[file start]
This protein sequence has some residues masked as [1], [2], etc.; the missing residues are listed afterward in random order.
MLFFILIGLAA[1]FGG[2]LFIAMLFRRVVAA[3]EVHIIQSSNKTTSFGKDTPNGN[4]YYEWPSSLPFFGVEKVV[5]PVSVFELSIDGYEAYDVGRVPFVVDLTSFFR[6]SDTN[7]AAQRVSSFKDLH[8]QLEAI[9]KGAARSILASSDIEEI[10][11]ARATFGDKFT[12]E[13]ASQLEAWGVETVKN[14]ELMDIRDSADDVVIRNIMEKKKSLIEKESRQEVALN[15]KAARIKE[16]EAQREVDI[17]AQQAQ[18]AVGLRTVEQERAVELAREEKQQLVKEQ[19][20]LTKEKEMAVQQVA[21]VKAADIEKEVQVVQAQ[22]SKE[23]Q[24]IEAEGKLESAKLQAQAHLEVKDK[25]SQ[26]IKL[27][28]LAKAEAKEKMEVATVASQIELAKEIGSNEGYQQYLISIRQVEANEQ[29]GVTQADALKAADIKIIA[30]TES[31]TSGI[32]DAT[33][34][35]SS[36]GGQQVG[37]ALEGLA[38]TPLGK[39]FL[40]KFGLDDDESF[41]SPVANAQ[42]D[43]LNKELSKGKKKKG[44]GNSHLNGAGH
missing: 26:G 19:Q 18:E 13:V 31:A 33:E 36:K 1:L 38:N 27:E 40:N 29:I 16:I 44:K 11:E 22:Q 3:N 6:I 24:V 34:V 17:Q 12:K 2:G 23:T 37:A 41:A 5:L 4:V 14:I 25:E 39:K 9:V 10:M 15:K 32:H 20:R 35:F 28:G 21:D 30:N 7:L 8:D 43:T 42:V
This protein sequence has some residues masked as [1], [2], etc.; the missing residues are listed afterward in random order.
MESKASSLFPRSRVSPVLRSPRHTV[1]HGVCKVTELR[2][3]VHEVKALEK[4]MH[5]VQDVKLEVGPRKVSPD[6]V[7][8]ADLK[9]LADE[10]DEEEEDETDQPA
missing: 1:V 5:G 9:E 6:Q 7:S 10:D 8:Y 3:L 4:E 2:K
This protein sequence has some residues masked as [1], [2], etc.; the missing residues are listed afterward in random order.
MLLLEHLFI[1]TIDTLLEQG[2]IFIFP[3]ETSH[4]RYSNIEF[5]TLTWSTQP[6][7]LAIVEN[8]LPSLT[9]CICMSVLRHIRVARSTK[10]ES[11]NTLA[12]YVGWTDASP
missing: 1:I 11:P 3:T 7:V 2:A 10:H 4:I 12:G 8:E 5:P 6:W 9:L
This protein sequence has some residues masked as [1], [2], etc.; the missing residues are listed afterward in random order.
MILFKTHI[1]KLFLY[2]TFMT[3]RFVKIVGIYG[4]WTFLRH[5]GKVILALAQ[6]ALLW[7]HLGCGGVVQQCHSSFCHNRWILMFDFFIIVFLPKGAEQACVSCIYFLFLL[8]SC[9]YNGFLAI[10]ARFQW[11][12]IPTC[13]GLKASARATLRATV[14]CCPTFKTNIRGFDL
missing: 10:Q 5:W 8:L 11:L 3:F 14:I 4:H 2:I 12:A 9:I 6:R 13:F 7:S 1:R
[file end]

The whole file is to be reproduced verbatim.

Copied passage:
This protein sequence has some residues masked as [1], [2], etc.; the missing residues are listed afterward in random order.
MLFFILIGLAA[1]FGG[2]LFIAMLFRRVVAA[3]EVHIIQSSNKTTSFGKDTPNGN[4]YYEWPSSLPFFGVEKVV[5]PVSVFELSIDGYEAYDVGRVPFVVDLTSFFR[6]SDTN[7]AAQRVSSFKDLH[8]QLEAI[9]KGAARSILASSDIEEI[10][11]ARATFGDKFT[12]E[13]ASQLEAWGVETVKN[14]ELMDIRDSADDVVIRNIMEKKKSLIEKESRQEVALN[15]KAARIKE[16]EAQREVDI[17]AQQAQ[18]AVGLRTVEQERAVELAREEKQQLVKEQ[19][20]LTKEKEMAVQQVA[21]VKAADIEKEVQVVQAQ[22]SKE[23]Q[24]IEAEGKLESAKLQAQAHLEVKDK[25]SQ[26]IKL[27][28]LAKAEAKEKMEVATVASQIELAKEIGSNEGYQQYLISIRQVEANEQ[29]GVTQADALKAADIKIIA[30]TES[31]TSGI[32]DAT[33][34][35]SS[36]GGQQVG[37]ALEGLA[38]TPLGK[39]FL[40]KFGLDDDESF[41]SPVANAQ[42]D[43]LNKELSKGKKKKG[44]GNSHLNGAGH
missing: 26:G 19:Q 18:E 13:V 31:A 33:E 36:K 1:L 38:N 27:E 40:N 29:I 16:I 44:K 11:E 22:Q 3:N 6:I 24:V 34:V 17:Q 12:K 2:G 23:T 37:A 41:A 5:L 4:V 14:I 25:E 39:K 9:V 10:M 15:K 32:H 20:R 35:F 28:G 21:D 30:N 7:L 8:D 43:T 42:V
This protein sequence has some residues masked as [1], [2], etc.; the missing residues are listed afterward in random order.
MESKASSLFPRSRVSPVLRSPRHTV[1]HGVCKVTELR[2][3]VHEVKALEK[4]MH[5]VQDVKLEVGPRKVSPD[6]V[7][8]ADLK[9]LADE[10]DEEEEDETDQPA
missing: 1:V 5:G 9:E 6:Q 7:S 10:D 8:Y 3:L 4:E 2:K
This protein sequence has some residues masked as [1], [2], etc.; the missing residues are listed afterward in random order.
MLLLEHLFI[1]TIDTLLEQG[2]IFIFP[3]ETSH[4]RYSNIEF[5]TLTWSTQP[6][7]LAIVEN[8]LPSLT[9]CICMSVLRHIRVARSTK[10]ES[11]NTLA[12]YVGWTDASP
missing: 1:I 11:P 3:T 7:V 2:A 10:H 4:I 12:G 8:E 5:P 6:W 9:L
This protein sequence has some residues masked as [1], [2], etc.; the missing residues are listed afterward in random order.
MILFKTHI[1]KLFLY[2]TFMT[3]RFVKIVGIYG[4]WTFLRH[5]GKVILALAQ[6]ALLW[7]HLGCGGVVQQCHSSFCHNRWILMFDFFIIVFLPKGAEQACVSCIYFLFLL[8]SC[9]YNGFLAI[10]ARFQW[11][12]IPTC[13]GLKASARATLRATV[14]CCPTFKTNIRGFDL
missing: 10:Q 5:W 8:L 11:L 3:F 14:I 4:H 2:I 12:A 9:I 6:R 13:F 7:S 1:R